Human Interest

Hamilton Opened My Ears and My Eyes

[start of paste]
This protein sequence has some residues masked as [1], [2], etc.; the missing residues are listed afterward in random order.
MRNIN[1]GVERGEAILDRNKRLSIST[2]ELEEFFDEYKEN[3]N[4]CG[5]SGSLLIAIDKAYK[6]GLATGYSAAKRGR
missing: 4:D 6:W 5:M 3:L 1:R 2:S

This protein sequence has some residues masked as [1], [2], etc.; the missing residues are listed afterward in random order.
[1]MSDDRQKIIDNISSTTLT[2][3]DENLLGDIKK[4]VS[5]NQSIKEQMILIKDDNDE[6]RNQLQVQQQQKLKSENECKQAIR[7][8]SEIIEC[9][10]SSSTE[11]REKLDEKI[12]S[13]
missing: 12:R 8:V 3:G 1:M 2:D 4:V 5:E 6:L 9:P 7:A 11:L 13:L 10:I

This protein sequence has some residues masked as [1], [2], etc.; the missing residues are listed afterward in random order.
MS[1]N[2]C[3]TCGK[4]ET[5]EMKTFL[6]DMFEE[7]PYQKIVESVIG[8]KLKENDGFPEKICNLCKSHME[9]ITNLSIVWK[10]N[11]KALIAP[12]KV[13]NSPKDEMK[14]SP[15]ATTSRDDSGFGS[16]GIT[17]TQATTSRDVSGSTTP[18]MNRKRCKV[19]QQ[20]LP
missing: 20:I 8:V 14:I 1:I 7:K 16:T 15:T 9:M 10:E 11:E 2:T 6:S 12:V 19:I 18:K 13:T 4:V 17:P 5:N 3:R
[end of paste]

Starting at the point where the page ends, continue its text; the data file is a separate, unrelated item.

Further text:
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True confession: During Independence Day week I drove from Michigan to Maryland to spend quality time with my family. On the way back, I had the privilege of driving back with my oldest daughter Jayonne. We don’t get to have too much one on one quality time like we used to. She loves singing as much as I do. So, as our family tradition is, we jammed to our favorite music for the full nine hours. At one point she asked if I wanted to hear the sound track from Hamilton. Of course, I reassured her that I really didn’t know too much about it. Although my family have been big fans of it and play documentaries and various Hamilton performances quite often. I never really paid too much attention to it. I was always distracted and not able to really focus on it, based on my understanding of American History. I just didn’t have much interest in the Alexander Hamilton. Well, I have learned to listen to my children more than I normally would, because, as adults they have really enlightened me on many things. So, I agreed to listen. She assured me that I would appreciate it. Honestly, I didn’t expect to listen to the entire project. I figured I would get frustrated or bored and demand something new. To my surprise, I listened to the entire soundtrack. I was very much impressed with Lin-Manuel Miranda’s genius. He was able to tell the story of Alexander Hamilton using Hip-Hop music and RAP with an unbelievable degree of academic and artistic skill. His insight was masterful. Now I want to know more about it.